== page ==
My own view, as you probably heard before, is a bit pessimistic simply because as an academic pessimism is never a bad thing, a bit of caution enables us to stay awake and scrutinise things. And at the moment corporations are doing the innovation and our ability to work out the impact is running slower than the speed of change, and that's damaging and dangerous if we don't keep awake.

    READ MORE: US Cops Use Facial Recognition Tech to Open Suspect's iPhone X — Report

    Sputnik: Is it necessary to obtain consent before using private or public photos of users on social networks for any sort of research?

    Paul Levy: I think the problem is the whole nature of the free model, for this to occur and so many people, if they were researched and asked: do you like these platforms, would want them to happen if they weren't able to operate very easily, if we put all those rules in place.

    The assumption is that when you signed up that you've read the terms and conditions, but most people don't read, and that's why I think need to be teaching this at younger and younger ages at school; this is a new skill set, and if you decide to go for transparency, the sharing model as a default, you know what you're doing, you know where your privacy things are and when to switch off and how to switch off and people are fairly clueless.

    There's nothing really wrong with it per se if we are empowered and savvy but we are simply not, and because of that you might think the government and organisations have a duty of care like in any under industry to look after us.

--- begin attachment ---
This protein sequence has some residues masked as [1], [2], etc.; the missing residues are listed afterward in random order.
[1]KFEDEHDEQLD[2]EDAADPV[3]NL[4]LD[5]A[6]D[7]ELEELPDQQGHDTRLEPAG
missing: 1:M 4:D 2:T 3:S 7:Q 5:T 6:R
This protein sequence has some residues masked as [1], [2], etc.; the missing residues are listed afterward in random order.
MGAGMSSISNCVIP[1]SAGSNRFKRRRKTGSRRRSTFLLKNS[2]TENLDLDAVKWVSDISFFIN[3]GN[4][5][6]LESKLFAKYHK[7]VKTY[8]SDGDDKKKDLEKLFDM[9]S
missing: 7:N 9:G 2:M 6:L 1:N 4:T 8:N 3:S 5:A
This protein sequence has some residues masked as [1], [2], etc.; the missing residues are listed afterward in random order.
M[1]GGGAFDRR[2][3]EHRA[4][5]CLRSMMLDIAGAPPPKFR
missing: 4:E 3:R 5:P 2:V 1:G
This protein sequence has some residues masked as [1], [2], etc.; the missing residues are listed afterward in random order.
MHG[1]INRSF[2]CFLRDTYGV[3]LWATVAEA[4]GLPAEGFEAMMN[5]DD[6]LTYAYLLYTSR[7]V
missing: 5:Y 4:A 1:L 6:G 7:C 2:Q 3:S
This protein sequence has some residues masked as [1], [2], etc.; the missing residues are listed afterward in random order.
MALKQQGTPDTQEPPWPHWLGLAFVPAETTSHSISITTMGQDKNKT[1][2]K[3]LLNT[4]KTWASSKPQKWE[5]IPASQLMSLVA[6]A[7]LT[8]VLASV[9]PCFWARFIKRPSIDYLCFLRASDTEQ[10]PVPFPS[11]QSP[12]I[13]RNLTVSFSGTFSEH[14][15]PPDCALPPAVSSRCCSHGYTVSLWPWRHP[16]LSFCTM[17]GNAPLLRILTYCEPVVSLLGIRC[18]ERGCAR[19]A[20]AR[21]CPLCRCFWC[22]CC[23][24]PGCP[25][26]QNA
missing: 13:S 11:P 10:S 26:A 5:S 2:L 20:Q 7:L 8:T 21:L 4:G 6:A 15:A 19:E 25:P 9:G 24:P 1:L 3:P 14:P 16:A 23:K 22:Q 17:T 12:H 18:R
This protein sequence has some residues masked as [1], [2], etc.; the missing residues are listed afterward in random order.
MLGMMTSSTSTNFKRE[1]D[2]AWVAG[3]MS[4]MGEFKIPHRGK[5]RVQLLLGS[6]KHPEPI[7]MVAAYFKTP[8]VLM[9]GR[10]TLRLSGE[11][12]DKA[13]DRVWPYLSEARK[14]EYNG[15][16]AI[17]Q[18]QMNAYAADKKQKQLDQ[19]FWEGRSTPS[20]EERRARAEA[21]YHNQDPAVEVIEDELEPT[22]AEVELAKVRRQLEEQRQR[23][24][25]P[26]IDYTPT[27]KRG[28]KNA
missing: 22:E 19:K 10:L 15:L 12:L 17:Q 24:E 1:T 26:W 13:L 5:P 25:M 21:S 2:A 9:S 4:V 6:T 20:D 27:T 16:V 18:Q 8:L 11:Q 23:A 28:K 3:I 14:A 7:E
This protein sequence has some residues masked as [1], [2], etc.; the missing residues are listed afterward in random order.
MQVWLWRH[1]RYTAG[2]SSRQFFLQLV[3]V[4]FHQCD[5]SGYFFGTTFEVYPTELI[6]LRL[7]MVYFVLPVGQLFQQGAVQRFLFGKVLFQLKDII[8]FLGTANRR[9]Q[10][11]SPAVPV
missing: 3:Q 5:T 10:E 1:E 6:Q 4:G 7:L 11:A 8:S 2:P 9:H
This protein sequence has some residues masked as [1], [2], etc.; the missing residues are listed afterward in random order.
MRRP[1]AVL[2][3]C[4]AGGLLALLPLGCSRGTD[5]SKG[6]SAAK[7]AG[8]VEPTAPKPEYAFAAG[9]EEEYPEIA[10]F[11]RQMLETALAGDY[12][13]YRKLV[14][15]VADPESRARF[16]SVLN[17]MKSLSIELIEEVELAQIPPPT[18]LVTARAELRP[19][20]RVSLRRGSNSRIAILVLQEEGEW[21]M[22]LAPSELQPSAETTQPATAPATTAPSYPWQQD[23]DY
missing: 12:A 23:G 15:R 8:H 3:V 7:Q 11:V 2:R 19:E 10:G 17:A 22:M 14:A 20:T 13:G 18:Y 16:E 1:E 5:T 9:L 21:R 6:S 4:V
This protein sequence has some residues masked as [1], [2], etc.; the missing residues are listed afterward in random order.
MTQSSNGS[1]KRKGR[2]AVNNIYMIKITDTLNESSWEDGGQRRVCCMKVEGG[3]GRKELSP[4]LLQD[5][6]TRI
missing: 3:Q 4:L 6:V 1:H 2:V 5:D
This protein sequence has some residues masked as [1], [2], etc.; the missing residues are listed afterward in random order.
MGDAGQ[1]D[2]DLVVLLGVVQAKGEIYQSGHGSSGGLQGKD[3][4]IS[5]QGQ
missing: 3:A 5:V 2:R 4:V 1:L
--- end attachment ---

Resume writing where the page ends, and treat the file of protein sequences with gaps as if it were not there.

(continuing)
READ MORE: Cybersecurity Firm Warns AI May 'Go to Dark Side' in 2019

    Sputnik: Of course, every time we're talking about social networks we always ask the same question: how can users protect their data posted on social networks? Is there a way to do this? Or some are just saying it's safer to avoid posting personal information, but I don't think this is going to happen, it's become a part of peoples' lives, hasn't it?

    Paul Levy: The assumption is that you're sharing, the assumption is transparency, and then you have certain switches to switch things off, but the Internet has a long memory and it finds it much harder to forget than to keep memorising, so people are shocked when they google themselves and find out what's there.

    You know one thing is to have some of your stuff removed is problematic, as we've read with Google. You're giving a lot of permission from the moment you press, I always joke about it, the submit button, submit means surrender.

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    Sputnik: Do you think that anything is going to change in the future or in the next few years we're just going to carry on with what's happening on social networks right now, people being pretty oblivious? Or will something happen, in the unlikely event something that does happen, that will make people more aware?

    Paul Levy: Certainly there have been real steps taken, and some messaging apps do this, for properly encrypting your data. Certainly, there is the possibility that has been pushed out by some of the founders of the Internet that the Internet will need to be premium. For those people who want pure privacy, well that is a product and that's something they will have to pay for.

    You know the ability to shut your curtains and your front door and not have people peek in involves making certain choices. Now the start-ups that have offered that have often been bought up and compromised, but it could still be that soon the innovation will come that you'll pay a little bit for the privacy that we have to pay for in the physical world, where you have to buy things to be able to be behind closed doors.

    And the closed-doors Internet for the average person like us isn't really being offered properly yet, but it may very well come with innovation.

    Views and opinions expressed in the article are those of Paul Levy and do not necessarily reflect those of Sputnik.